Yemeni children are living in the world’s worst humanitarian crisis. I see their suffering every day while working on the ground in Yemen. The only way to end this suffering is to end the war. It is therefore a shame if national parliaments keep giving the green light to continued sales of military equipment to the Saudi-led coalition.
Nearly four years since the brutal war in Yemen escalated, 14 million people are at risk of famine. That number has increased dramatically since the Saudi-led coalition imposed a blockade on Yemen in November 2017. We are horrified that as many as 85,000 children may have died because of extreme hunger since the war began. For every child killed by bombs and bullets, dozens are starving to death—and it’s entirely preventable.
While western countries are providing aid to Yemen to alleviate human suffering with one hand, with the other they are selling weapons and equipment being used in this war to kill, maim and starve children. This is a double standard which keeps fueling this devastating conflict.
However, we’ve seen recent small steps in the right direction. Norway is among the countries that sells military and strategic material to Yemen’s warring parties, which have been used to bomb the country’s schools and hospitals. But its government announced in November that it would stop the authorization of new export licenses to Saudi Arabia, and its parliament continued to discuss the issue last week. The governments of Denmark, Finland, and Germany have also taken comparable steps.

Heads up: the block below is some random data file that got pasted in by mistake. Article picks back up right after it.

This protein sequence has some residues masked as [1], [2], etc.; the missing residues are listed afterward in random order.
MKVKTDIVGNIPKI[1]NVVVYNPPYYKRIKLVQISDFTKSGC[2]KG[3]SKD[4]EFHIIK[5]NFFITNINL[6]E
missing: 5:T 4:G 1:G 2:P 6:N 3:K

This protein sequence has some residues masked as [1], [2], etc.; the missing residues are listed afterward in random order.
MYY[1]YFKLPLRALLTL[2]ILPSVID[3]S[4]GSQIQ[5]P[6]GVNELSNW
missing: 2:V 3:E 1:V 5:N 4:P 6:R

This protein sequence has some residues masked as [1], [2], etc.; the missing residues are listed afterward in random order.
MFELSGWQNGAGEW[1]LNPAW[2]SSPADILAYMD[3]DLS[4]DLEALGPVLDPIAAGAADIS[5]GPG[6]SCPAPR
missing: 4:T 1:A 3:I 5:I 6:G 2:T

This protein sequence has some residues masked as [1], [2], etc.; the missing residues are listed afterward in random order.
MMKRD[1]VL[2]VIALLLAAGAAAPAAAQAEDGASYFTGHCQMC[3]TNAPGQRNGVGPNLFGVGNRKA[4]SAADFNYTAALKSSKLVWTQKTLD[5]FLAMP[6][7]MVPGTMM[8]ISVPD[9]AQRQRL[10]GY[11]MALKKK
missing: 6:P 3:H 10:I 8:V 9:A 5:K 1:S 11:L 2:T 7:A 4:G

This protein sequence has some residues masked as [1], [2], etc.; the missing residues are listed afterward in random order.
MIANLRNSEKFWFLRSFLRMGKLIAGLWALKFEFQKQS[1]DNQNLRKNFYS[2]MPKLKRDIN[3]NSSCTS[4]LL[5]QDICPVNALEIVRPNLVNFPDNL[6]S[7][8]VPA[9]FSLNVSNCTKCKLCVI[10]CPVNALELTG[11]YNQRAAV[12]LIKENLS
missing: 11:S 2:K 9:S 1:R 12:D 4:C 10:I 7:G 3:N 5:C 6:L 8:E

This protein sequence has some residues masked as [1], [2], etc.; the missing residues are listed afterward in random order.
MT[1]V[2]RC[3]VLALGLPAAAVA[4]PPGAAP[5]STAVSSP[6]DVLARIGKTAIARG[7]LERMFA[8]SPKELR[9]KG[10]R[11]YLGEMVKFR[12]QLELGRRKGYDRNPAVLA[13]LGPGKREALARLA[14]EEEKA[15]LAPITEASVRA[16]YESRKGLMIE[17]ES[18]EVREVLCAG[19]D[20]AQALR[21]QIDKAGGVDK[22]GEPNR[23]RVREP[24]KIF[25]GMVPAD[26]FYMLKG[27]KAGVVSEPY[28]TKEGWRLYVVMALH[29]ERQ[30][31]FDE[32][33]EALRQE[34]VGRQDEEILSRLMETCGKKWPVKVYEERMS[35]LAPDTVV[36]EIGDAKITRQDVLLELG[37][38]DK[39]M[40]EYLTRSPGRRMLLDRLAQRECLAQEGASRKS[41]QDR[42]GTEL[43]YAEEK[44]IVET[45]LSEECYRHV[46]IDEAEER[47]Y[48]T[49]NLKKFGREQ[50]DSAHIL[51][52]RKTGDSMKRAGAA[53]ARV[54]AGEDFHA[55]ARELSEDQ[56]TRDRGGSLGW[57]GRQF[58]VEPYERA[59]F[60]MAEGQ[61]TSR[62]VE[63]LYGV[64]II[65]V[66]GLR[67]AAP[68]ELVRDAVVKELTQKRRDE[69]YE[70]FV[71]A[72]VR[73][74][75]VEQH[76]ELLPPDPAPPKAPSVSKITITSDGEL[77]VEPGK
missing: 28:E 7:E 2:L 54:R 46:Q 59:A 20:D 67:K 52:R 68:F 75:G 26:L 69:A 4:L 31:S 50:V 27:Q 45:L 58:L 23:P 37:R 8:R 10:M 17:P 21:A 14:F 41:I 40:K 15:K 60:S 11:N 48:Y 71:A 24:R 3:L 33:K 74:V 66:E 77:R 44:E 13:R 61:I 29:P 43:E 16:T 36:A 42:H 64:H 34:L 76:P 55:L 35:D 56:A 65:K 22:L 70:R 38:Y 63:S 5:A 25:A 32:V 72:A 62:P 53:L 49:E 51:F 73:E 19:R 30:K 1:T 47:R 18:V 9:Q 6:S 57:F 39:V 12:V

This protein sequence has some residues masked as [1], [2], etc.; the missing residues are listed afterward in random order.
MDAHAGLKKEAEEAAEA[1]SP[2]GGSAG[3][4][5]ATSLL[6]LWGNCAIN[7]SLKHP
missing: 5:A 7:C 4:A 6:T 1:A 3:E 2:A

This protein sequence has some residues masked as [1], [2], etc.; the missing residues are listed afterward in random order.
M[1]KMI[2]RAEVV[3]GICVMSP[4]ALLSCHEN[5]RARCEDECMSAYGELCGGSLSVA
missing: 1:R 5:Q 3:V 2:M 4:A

But it’s not enough. Independent journalists recently traced the origin of weapons that ended up on Yemen’s battlefields—and the countries of origin include Austria, Belgium, Bulgaria, Germany, Serbia, Spain, Switzerland, the UK, the US, and others.
The consultation in Sweden in December between the warring parties is a promising sign. We call on all countries that have influence on the parties to this war to increase the pressure on them to bring an end to this war. If they fail to do so, children’s lives will continue to be lost on a large scale and history will judge all those involved.
Now the warring parties must implement the steps agreed in Sweden, in line with international humanitarian law. The world will be watching. A ceasefire in Hodeidah, and the reopening of Sana’a airport to domestic flights, are important first steps to help alleviate the humanitarian crisis unfolding in Yemen.
Fighting, blockades and bureaucracy have forced Save the Children to bring vital supplies for the the country’s north through the southern port of Aden. As a result, it can take up to three weeks for aid to reach those who urgently need it.
Our teams on the ground meet families bringing in their severely malnourished and unresponsive children to our health clinics, desperate to save them. There is nothing worse than watching a child die of starvation while food is prevented from entering the country and violence hinders its distribution. Malnourished children are succumbing to preventable diseases because life-saving medicines are delayed at ports and checkpoints.
Only an end to the war can bring lasting relief to the children of Yemen. But until then, the international community must continue to put pressure on all sides to urgently address the humanitarian crisis.
I urge the parliaments of arms dealing countries to take the historical responsibility and instruct their governments to stop all sales of military weapons or equipment to any party to the conflict in Yemen. It is the first step towards ensuring the children of Yemen have a future and to re-build, you must first stop destroying.